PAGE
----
Suicide Season

‘Ignoring your passion is slow suicide. Never ignore what your heart pumps for.’

  • Kevin Claiborne

Let’s play a game of Russian Roulette.

You and I are seated at a table in a smoke filled room; there’s an old six shooter positioned perfectly between us with a single round floating in one of its chambers. The heavy aromas of mildew and fear cling to your skin causing you to perspire. We’re alone. There’s no one here to save us; the only entrance to the cell is destined to remain locked until only one of us remains. You’re scared. So am I. Our lives have been reduced to this moment where we’ll play a game of chance to see who survives. Nothing else matters right now. It’s just you and I.

There’s a coin beside the gun. We’ll flip to see who shoots first. I pick it up and use my thumb to send it spinning through the air. You call heads. It lands tails side up. I shoot first. I pick up the gun, spin the barrel and stare you dead in the eye. It’s nothing personal. We just lucked out you and I. Our only chance of survival is to have the six shooter’s hammer strike home while the weapon sits in the palm of our hand.

My arm lengthens as I draw down on you. Time slows. Your blood thickens in your veins, your heart rate triples in a desperate attempt to push it through your body. Your hands are clammy. You’re freezing despite the humidity in the room. What do you think about in this moment of absolute fear? What decisions do you live to regret? How many passions were left wanting before you found yourself locked in a room with an irrational writer and a gun?

The answer should be none. We should be living every day to the fullest. Regret should be just a word in the dictionary. But it never is. We humans are creatures of hindsight; we are forever bound to look back at moments and note missed opportunities and failures.

Did you fail to chase your dreams? Or tell your lover how much they mean to you? Were you disappointed that you didn’t invest in those risky shares that ultimately paid huge dividends? No matter what you thought of in your moment of fear you did have regrets. At some point you settled for something other than your true passions and now when your life flashed before your eyes you wished you’d never been so foolish.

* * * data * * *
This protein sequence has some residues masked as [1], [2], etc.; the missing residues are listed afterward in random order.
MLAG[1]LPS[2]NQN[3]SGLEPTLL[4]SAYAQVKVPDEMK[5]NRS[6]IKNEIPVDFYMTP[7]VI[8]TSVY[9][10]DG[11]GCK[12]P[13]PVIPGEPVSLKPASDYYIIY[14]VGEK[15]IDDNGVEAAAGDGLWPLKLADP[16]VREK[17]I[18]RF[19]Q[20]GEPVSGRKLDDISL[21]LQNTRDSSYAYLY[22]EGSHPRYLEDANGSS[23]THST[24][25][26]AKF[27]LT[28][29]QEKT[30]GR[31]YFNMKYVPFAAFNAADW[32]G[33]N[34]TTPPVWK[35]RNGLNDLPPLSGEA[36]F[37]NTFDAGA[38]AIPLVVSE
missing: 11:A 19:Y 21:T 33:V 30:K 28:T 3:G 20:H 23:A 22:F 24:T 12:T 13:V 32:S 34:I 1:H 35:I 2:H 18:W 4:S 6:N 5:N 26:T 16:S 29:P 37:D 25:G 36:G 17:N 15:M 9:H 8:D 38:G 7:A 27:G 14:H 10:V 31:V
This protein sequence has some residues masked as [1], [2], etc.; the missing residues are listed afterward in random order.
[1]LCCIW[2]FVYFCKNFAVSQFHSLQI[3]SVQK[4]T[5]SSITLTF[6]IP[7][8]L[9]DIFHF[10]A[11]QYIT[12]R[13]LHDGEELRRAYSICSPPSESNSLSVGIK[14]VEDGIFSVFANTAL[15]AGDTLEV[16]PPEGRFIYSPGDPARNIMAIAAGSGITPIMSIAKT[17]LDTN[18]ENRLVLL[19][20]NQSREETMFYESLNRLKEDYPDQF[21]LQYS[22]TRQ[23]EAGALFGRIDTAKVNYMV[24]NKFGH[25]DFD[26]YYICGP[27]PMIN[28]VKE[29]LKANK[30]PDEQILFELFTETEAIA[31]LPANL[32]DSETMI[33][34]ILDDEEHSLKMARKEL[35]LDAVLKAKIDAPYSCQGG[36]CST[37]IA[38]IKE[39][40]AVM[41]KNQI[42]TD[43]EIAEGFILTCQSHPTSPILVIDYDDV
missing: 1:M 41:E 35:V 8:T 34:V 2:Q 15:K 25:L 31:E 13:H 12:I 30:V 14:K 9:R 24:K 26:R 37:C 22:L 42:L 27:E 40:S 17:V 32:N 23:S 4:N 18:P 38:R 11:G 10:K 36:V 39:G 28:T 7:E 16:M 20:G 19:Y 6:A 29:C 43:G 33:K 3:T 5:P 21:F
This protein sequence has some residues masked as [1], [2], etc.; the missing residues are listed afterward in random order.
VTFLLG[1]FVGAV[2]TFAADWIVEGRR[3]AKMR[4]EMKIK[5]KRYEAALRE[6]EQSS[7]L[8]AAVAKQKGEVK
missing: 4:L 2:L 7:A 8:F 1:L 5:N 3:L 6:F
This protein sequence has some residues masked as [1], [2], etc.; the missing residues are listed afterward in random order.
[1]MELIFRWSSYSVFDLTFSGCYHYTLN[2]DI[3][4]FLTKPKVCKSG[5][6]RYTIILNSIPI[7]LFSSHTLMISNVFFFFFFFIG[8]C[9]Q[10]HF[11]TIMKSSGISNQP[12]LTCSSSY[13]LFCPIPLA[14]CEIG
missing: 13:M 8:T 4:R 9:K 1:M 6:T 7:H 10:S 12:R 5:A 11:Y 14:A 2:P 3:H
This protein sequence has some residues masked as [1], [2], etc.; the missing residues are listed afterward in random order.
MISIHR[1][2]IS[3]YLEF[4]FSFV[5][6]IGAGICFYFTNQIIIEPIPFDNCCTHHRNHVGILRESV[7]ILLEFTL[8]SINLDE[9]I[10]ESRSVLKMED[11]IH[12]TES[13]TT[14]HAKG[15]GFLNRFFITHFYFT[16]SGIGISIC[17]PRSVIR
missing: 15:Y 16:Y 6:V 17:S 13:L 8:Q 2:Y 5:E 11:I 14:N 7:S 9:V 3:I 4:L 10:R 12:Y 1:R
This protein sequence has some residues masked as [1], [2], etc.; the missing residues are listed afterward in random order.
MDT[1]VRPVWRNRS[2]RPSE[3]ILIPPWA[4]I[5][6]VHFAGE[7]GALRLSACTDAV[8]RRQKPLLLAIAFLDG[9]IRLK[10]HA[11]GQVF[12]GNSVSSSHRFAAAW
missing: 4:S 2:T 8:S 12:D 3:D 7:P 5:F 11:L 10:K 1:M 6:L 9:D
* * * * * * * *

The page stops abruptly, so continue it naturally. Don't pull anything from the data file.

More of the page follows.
You ignored your passions and committed slow suicide. The final scene of your self-sabotage was merely a crazed writer with a gun. Every single sacrifice you had made prior to you and I being locked in a room was what lead you there.

It’s a loaded statement I know. To say that you are committing this form of slow suicide is sure to anger some; and it should. When Kevin Claiborne coined the expression he wasn’t trying to make his audience feel good. He was trying to piss them off. He wanted readers to sit back from their desk, or rise from their armchair and say, “Screw this guy. I’ll show him who’s ignoring their passions.” He wanted anger and emotion. He wanted you to rise and stop settling for less than you deserve. So do I.

It’s why I locked us in that damn room. It’s why I put a busted old six-shooter on the table and told you there was a single round in the chamber. It’s why I ground back the hammer so that the round would never fire. I don’t want to kill your dreams. I want to piss you off to rouse you from your slumber so that you actually start chasing them.